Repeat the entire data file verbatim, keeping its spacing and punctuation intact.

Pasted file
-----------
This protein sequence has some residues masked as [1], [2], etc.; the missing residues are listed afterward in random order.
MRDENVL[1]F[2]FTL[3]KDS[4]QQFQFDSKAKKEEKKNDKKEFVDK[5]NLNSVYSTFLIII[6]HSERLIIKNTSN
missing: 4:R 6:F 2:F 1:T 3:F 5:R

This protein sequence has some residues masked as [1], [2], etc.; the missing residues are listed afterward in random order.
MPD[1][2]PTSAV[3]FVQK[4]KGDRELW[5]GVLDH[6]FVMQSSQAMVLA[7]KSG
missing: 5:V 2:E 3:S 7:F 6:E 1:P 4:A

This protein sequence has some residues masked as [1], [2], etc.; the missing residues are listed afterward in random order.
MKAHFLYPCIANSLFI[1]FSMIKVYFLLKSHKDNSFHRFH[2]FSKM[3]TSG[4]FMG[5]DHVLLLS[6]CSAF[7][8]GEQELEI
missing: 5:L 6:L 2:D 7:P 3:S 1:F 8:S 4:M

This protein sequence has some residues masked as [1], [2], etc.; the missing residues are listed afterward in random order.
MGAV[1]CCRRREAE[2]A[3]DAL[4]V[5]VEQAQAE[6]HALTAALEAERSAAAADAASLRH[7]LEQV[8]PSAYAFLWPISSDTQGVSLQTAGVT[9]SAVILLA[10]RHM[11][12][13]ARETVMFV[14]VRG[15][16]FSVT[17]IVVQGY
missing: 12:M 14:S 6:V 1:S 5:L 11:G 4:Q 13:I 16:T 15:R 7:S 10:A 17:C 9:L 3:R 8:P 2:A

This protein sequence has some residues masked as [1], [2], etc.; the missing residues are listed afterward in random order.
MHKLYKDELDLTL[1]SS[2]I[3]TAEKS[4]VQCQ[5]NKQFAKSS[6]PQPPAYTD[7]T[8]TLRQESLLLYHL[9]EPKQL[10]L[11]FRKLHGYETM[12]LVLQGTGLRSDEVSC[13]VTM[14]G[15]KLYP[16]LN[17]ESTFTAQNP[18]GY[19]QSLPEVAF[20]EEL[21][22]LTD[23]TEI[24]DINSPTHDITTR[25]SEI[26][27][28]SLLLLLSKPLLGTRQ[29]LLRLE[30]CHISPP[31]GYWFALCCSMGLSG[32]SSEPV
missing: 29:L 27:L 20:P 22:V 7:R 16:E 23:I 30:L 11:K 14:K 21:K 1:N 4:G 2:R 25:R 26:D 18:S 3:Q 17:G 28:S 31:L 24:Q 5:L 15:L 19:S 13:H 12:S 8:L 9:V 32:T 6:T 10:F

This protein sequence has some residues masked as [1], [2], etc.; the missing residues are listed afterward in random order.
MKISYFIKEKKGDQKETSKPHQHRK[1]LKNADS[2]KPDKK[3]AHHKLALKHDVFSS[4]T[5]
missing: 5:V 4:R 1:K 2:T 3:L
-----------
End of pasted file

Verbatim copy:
This protein sequence has some residues masked as [1], [2], etc.; the missing residues are listed afterward in random order.
MRDENVL[1]F[2]FTL[3]KDS[4]QQFQFDSKAKKEEKKNDKKEFVDK[5]NLNSVYSTFLIII[6]HSERLIIKNTSN
missing: 4:R 6:F 2:F 1:T 3:F 5:R

This protein sequence has some residues masked as [1], [2], etc.; the missing residues are listed afterward in random order.
MPD[1][2]PTSAV[3]FVQK[4]KGDRELW[5]GVLDH[6]FVMQSSQAMVLA[7]KSG
missing: 5:V 2:E 3:S 7:F 6:E 1:P 4:A

This protein sequence has some residues masked as [1], [2], etc.; the missing residues are listed afterward in random order.
MKAHFLYPCIANSLFI[1]FSMIKVYFLLKSHKDNSFHRFH[2]FSKM[3]TSG[4]FMG[5]DHVLLLS[6]CSAF[7][8]GEQELEI
missing: 5:L 6:L 2:D 7:P 3:S 1:F 8:S 4:M

This protein sequence has some residues masked as [1], [2], etc.; the missing residues are listed afterward in random order.
MGAV[1]CCRRREAE[2]A[3]DAL[4]V[5]VEQAQAE[6]HALTAALEAERSAAAADAASLRH[7]LEQV[8]PSAYAFLWPISSDTQGVSLQTAGVT[9]SAVILLA[10]RHM[11][12][13]ARETVMFV[14]VRG[15][16]FSVT[17]IVVQGY
missing: 12:M 14:S 6:V 1:S 5:L 11:G 4:Q 13:I 16:T 15:R 7:S 10:A 17:C 9:L 3:R 8:P 2:A

This protein sequence has some residues masked as [1], [2], etc.; the missing residues are listed afterward in random order.
MHKLYKDELDLTL[1]SS[2]I[3]TAEKS[4]VQCQ[5]NKQFAKSS[6]PQPPAYTD[7]T[8]TLRQESLLLYHL[9]EPKQL[10]L[11]FRKLHGYETM[12]LVLQGTGLRSDEVSC[13]VTM[14]G[15]KLYP[16]LN[17]ESTFTAQNP[18]GY[19]QSLPEVAF[20]EEL[21][22]LTD[23]TEI[24]DINSPTHDITTR[25]SEI[26][27][28]SLLLLLSKPLLGTRQ[29]LLRLE[30]CHISPP[31]GYWFALCCSMGLSG[32]SSEPV
missing: 29:L 27:L 20:P 22:V 7:R 16:E 23:I 30:L 11:K 14:K 21:K 1:N 4:G 2:R 25:R 26:D 18:S 3:Q 17:G 28:S 31:L 24:Q 5:L 15:L 19:S 13:H 12:S 8:L 9:V 32:T 6:T 10:F

This protein sequence has some residues masked as [1], [2], etc.; the missing residues are listed afterward in random order.
MKISYFIKEKKGDQKETSKPHQHRK[1]LKNADS[2]KPDKK[3]AHHKLALKHDVFSS[4]T[5]
missing: 5:V 4:R 1:K 2:T 3:L